If principles are expressed through people, then Vivien Kellems’s life (1896-1975) shouts out that business is not the handmaiden of government.
For over 25 years the Westport, Connecticut industrialist battled the federal withholding tax, which she refused to collect from employees’ wages. If the government wanted her “to be their agent,” Kellems declared, they “have to pay me, and I want a badge.”
In For a New Liberty, economist Murray Rothbard discussed Kellems’s stance: “What moral principle justifies the government’s forcing employers to act as its unpaid tax collectors? The withholding principle, of course, is the linchpin of the whole federal income tax system. Without the steady and relatively painless process of deducting the tax from the worker’s paycheck, the government could never hope to raise the high levels of tax from the workers in one lump sum.”
The withholding tax on income had been introduced in 1943 as a temporary measure to finance World War II. Called “the Victory Tax,” it required businesses to use their own resources to withhold taxes, to maintain records, and to remit money; mistakes or noncomplaince could result in severe penalties. Thus businesses became unpaid accountants and tax collectors for the federal government.
After the war there was no sign of withholding’s repeal and so Kellems, who had master’s degree in economics and a nearly completed Ph.D, ceased to comply. Her rebellion was based on far more than the lack of a badge.
In her 1952 book, Toil, Taxes and Trouble, Kellems explained that her rebellion was based on constitutional grounds. Article I Section 2, Clause 3 of the U.S. Constitution declares, “Representatives and direct taxes shall be apportioned among the several States . . . according to their respective Numbers. . . .” Section 9, Clause 4 states, “No capitation, or other direct, Tax shall be laid, unless in proportion to the Census or Enumeration. . . .”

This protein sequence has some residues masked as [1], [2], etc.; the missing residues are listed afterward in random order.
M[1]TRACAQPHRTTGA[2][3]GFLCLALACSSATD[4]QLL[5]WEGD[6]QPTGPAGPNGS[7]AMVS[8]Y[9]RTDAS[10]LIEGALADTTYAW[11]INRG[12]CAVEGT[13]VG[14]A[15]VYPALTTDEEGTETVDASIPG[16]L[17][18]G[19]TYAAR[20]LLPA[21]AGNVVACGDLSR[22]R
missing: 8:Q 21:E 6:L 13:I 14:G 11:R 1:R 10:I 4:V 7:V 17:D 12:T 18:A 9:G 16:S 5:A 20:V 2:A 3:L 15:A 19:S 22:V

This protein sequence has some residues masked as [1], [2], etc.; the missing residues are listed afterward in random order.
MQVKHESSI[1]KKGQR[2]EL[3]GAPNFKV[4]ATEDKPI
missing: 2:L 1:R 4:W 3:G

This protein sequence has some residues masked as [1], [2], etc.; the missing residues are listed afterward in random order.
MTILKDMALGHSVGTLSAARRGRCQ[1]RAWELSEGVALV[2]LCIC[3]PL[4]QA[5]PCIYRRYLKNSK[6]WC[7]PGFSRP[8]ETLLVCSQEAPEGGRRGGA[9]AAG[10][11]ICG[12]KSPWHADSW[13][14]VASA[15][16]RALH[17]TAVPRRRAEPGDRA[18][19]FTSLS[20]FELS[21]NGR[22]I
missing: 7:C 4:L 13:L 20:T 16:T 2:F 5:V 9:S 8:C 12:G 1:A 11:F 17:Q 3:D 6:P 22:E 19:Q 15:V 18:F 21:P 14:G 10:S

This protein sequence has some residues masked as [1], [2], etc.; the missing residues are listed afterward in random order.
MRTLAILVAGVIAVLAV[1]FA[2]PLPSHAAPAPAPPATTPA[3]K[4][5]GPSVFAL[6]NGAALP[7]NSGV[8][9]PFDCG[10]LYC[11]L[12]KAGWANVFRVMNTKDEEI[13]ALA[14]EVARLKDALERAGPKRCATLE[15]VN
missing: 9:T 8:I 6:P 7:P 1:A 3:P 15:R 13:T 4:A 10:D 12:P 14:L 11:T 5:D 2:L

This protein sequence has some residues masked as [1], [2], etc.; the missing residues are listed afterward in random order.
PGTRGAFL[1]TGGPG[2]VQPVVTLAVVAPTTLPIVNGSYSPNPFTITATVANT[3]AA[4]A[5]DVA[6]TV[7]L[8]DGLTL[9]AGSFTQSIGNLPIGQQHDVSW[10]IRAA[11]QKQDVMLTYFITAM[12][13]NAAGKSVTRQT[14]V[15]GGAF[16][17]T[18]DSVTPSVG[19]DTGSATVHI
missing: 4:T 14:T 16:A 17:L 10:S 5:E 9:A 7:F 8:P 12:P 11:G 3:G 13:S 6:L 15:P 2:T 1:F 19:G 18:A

Kellems concluded, “[O]ur forefathers bound fast the hands of Congress and secured the liberty and freedom of the American people. How? By making it utterly impossible to levy an income tax. An income tax is certainly a direct tax [which] must be paid by the person receiving the income. By specifying that direct taxes must be levied in accordance with the number of people, not upon what they produced, as in the days of ancient Egypt, an income tax was simply out of the question.”
(Contrary to Kellems’s position, however, Americans courts have long held that the income tax is a constitutional indirect tax.)
Asked for Prosecution
In February 1948 Kellems publicly invited the government to prosecute her. Instead, four IRS agents arrived and demanded $1,685.40 even though her employees had been paying the correct amount. The rebuffed agents intimidated her bank into surrending that amount from her account.
The conflict became famous nationally when television shows such as “Meet the Press” interviewed Kellems. On Eleanor Roosevelt’s 1950s talk show, “Today With Mrs. Roosevelt,” Kellems explained, “As you know, Congress can pass all of the laws it wishes to. The President may sign all of the laws that he wishes to. But no law is a valid law in our country until it has been declared constitutional by the Supreme Court. Any citizen doubting the constitutionality of a law has the right, and in my opinion the duty, to break the law in order to provide a test case. That is all I did.”
Kellems also organized a nationwide group called the Liberty Belles and Boys to seek the repeal of the withholding tax.
Sues the Government
In 1949 tax agents demanded $6,100. Despite proof that her employees had paid their own withholding, the agents once again forced her bank to turn over the money. In January 1950 Kellems sued for its return in the federal district court in New Haven. She was not permitted to argue constitutional grounds, but she secured a full refund nonetheless.
Eventually Kellems abandoned her legal pursuit of the IRS because of its expense, but she never abandoned the fight. In 1969 she disobeyed a court order to produce financial records on the grounds that it violated her Fifth Amendment rights. According to some reports, she also refused to file tax returns; other reports claim she filed blank forms. In a 1975 interview with the Los Angeles Times — the same year as her death — Kellums declared, “Our tax law is a 1,598-page hydra-headed monster and I’m going to attack and attack and attack until I have ironed out every fault in it.”
This little known and indomitable crusader deserves a place in individualist history, standing proudly beside contemporaries such as Rose Wilder Lane and Isabel Paterson.